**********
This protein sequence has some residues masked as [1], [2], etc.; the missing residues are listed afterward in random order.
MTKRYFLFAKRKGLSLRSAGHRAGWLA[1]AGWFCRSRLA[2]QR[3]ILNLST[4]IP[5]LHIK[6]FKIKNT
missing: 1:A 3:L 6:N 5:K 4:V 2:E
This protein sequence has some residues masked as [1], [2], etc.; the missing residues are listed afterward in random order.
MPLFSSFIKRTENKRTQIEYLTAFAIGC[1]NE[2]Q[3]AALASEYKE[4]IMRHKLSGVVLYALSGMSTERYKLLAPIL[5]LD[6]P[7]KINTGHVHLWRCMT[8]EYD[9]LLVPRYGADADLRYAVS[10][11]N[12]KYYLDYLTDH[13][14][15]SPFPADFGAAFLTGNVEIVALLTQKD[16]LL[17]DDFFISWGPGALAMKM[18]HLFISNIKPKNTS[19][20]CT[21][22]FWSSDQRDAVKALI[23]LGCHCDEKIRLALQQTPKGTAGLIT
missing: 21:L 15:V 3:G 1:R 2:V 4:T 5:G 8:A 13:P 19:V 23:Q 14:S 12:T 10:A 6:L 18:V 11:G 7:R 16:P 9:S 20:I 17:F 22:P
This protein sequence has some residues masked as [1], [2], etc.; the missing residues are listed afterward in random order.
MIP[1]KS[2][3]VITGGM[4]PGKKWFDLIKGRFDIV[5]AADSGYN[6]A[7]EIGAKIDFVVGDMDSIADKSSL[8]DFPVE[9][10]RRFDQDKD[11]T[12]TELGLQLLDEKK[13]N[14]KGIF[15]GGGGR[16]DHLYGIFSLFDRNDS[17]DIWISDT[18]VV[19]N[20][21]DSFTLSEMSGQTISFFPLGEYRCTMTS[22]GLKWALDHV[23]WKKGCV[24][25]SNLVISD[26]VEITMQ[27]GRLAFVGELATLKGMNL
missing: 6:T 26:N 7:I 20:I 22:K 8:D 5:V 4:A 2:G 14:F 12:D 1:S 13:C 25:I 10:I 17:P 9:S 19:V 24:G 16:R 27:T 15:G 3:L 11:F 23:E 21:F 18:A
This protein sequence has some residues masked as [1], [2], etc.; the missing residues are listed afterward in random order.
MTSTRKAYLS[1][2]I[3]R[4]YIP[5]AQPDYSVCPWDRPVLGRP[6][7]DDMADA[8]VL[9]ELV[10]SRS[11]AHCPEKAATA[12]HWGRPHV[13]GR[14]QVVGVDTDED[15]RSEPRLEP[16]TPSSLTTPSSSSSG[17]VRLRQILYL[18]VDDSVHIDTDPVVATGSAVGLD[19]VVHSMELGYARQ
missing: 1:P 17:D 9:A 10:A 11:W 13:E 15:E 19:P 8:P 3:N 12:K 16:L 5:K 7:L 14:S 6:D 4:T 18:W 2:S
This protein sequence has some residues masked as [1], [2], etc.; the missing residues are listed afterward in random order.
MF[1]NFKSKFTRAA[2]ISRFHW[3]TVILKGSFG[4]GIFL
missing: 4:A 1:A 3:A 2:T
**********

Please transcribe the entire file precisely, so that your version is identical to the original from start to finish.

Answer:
This protein sequence has some residues masked as [1], [2], etc.; the missing residues are listed afterward in random order.
MTKRYFLFAKRKGLSLRSAGHRAGWLA[1]AGWFCRSRLA[2]QR[3]ILNLST[4]IP[5]LHIK[6]FKIKNT
missing: 1:A 3:L 6:N 5:K 4:V 2:E
This protein sequence has some residues masked as [1], [2], etc.; the missing residues are listed afterward in random order.
MPLFSSFIKRTENKRTQIEYLTAFAIGC[1]NE[2]Q[3]AALASEYKE[4]IMRHKLSGVVLYALSGMSTERYKLLAPIL[5]LD[6]P[7]KINTGHVHLWRCMT[8]EYD[9]LLVPRYGADADLRYAVS[10][11]N[12]KYYLDYLTDH[13][14][15]SPFPADFGAAFLTGNVEIVALLTQKD[16]LL[17]DDFFISWGPGALAMKM[18]HLFISNIKPKNTS[19][20]CT[21][22]FWSSDQRDAVKALI[23]LGCHCDEKIRLALQQTPKGTAGLIT
missing: 21:L 15:V 3:G 1:R 2:V 4:T 5:G 8:A 13:P 19:V 23:Q 14:S 12:T 10:A 6:L 18:V 11:G 7:R 16:P 9:S 20:I 17:F 22:P
This protein sequence has some residues masked as [1], [2], etc.; the missing residues are listed afterward in random order.
MIP[1]KS[2][3]VITGGM[4]PGKKWFDLIKGRFDIV[5]AADSGYN[6]A[7]EIGAKIDFVVGDMDSIADKSSL[8]DFPVE[9][10]RRFDQDKD[11]T[12]TELGLQLLDEKK[13]N[14]KGIF[15]GGGGR[16]DHLYGIFSLFDRNDS[17]DIWISDT[18]VV[19]N[20][21]DSFTLSEMSGQTISFFPLGEYRCTMTS[22]GLKWALDHV[23]WKKGCV[24][25]SNLVISD[26]VEITMQ[27]GRLAFVGELATLKGMNL
missing: 6:T 26:N 7:I 20:I 22:K 8:D 5:V 4:A 2:G 14:F 12:D 1:S 13:C 25:I 10:I 17:P 9:S 19:V 24:G 16:R 27:T 15:G 3:L 11:F 23:E 21:F 18:A
This protein sequence has some residues masked as [1], [2], etc.; the missing residues are listed afterward in random order.
MTSTRKAYLS[1][2]I[3]R[4]YIP[5]AQPDYSVCPWDRPVLGRP[6][7]DDMADA[8]VL[9]ELV[10]SRS[11]AHCPEKAATA[12]HWGRPHV[13]GR[14]QVVGVDTDED[15]RSEPRLEP[16]TPSSLTTPSSSSSG[17]VRLRQILYL[18]VDDSVHIDTDPVVATGSAVGLD[19]VVHSMELGYARQ
missing: 1:P 17:D 9:A 10:A 11:W 13:E 15:E 19:P 8:P 3:N 12:K 16:L 5:K 7:L 14:S 6:D 4:T 18:W 2:S
This protein sequence has some residues masked as [1], [2], etc.; the missing residues are listed afterward in random order.
MF[1]NFKSKFTRAA[2]ISRFHW[3]TVILKGSFG[4]GIFL
missing: 4:A 1:A 3:A 2:T